This mysterious underground cave is said to be the site of secret rituals conducted by the medieval religious order.

It’s easy to miss if you don’t know where it is, but an innocuous-looking rabbit hole in Shifnal, Shropshire holds the the entrance to a intriguing cave, which legend has it was built and used by the Knights Templar for their secret rituals.

There is no concrete evidence to link this site with the 12th century religious military order but walking through the caves, you can see niches created for candles and symbols drawn on the walls and roofs, and deep within the cave is a font, a stone structure used to hold water for baptisms.

The caves, which appear largely untouched, are located on the grounds of Caynton Hall and contain a network of walkways and arches beautifully carved out of sandstone. Spelunkers may need to crawl through some particularly narrow chambers to fully explore the tunnel.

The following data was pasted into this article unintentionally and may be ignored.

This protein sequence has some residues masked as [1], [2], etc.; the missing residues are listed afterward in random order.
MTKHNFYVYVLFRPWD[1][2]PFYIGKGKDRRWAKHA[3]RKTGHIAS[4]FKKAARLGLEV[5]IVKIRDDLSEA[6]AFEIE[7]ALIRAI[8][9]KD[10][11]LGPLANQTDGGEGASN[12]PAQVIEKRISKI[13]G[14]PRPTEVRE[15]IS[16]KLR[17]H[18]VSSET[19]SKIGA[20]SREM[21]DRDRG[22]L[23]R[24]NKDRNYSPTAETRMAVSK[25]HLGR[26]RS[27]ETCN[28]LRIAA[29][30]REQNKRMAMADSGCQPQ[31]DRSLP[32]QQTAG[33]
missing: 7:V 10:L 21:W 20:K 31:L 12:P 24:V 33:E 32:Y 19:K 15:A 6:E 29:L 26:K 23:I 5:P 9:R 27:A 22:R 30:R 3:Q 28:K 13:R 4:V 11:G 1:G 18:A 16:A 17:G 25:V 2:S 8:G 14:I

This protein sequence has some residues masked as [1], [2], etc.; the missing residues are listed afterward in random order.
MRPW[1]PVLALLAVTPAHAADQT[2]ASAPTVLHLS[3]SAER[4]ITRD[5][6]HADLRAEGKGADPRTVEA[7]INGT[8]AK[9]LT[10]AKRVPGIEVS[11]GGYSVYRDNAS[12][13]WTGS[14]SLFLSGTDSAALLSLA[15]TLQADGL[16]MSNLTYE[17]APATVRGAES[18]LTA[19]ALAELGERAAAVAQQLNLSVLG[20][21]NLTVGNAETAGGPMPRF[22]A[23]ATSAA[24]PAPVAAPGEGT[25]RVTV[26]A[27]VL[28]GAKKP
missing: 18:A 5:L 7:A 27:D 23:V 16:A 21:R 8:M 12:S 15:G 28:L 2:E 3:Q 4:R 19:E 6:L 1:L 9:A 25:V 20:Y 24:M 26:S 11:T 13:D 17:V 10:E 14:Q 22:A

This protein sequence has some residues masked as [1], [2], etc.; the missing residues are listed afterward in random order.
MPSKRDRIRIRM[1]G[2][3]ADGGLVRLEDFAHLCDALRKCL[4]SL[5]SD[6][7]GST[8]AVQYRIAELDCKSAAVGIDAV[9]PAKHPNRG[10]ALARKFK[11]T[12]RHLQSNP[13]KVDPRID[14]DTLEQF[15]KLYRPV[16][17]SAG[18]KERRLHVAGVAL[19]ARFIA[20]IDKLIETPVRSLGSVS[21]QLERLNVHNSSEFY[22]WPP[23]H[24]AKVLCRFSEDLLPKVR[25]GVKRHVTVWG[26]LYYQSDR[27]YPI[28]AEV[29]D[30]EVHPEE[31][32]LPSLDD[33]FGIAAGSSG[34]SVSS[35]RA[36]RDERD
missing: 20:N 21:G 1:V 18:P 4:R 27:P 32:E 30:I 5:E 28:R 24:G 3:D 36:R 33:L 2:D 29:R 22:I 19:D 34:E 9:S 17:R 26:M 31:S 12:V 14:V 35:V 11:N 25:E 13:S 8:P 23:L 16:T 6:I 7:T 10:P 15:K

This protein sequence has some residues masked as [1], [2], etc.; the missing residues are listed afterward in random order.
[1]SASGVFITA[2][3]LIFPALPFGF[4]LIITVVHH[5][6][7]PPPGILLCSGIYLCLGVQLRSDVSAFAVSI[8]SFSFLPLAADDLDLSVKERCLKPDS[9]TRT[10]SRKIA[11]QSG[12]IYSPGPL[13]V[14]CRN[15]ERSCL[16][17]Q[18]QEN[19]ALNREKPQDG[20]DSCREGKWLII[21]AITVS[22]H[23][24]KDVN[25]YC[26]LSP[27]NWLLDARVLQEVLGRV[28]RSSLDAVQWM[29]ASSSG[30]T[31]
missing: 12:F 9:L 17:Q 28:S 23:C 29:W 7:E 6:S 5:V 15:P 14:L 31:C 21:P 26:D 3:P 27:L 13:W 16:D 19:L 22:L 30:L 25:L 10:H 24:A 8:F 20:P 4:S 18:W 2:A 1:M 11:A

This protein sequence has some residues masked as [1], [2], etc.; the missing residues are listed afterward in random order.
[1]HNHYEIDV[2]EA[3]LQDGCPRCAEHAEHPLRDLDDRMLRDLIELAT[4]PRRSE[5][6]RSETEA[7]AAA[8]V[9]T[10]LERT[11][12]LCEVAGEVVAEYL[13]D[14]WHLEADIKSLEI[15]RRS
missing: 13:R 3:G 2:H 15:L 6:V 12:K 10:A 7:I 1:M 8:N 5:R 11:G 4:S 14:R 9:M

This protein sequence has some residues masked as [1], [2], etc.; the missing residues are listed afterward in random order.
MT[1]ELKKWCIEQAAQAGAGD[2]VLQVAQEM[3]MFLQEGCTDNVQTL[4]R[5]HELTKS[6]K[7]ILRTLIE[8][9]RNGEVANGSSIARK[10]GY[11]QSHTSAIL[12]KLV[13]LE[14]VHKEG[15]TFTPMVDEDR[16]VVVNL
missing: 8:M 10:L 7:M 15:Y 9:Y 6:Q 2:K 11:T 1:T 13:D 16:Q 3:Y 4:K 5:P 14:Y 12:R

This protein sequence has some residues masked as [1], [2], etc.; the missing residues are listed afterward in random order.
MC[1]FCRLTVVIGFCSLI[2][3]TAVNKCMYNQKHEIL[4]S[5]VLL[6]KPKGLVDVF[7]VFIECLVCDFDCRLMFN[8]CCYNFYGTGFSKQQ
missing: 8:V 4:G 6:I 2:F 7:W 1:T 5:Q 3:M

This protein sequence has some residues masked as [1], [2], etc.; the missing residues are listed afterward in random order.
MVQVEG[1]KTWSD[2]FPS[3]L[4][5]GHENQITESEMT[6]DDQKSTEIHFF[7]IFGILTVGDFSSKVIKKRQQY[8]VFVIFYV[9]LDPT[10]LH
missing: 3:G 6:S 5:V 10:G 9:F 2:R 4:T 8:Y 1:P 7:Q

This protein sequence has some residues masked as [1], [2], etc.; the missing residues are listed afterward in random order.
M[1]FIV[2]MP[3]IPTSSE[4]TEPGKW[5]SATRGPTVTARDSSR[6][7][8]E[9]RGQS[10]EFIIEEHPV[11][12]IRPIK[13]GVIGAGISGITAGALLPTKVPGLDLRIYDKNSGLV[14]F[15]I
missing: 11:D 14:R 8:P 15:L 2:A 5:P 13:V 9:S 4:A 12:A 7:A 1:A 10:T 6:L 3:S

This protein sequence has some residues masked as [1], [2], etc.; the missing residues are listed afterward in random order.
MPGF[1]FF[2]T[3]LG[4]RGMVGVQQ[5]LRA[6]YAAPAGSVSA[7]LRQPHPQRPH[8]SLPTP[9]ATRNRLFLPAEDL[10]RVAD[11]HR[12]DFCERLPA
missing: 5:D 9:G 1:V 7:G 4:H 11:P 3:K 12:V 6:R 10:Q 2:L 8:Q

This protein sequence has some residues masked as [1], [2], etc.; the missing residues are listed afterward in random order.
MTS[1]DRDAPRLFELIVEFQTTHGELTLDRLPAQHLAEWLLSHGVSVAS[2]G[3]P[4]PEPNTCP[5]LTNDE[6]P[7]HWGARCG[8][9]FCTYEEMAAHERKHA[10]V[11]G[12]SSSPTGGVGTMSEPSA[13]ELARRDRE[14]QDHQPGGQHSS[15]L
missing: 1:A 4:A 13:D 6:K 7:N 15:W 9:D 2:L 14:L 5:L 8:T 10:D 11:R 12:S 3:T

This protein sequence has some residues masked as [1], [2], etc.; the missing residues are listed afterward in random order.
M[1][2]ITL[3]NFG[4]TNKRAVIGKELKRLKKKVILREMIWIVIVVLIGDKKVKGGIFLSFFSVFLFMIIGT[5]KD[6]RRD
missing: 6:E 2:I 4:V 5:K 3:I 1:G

The order of Knights Templar was founded in the 12th century to protect pilgrims traveling to Jerusalem, during the Crusades. They became hugely influential and wealthy, and their operations remained shrouded in mystery and rumors. The manner of their disbanding is not completely known, and conspiracy theories have followed the order for centuries.

The Caynton cave site is listed as a grotto, an artificial cave, on the Historic England site, which also dates it to the late 18th or early 19th century. It was apparently sealed off in 2012 when vandals were misusing the space and using it for black magic rituals. It is now unblocked and explorers can visit to try and solve the mystery it holds.


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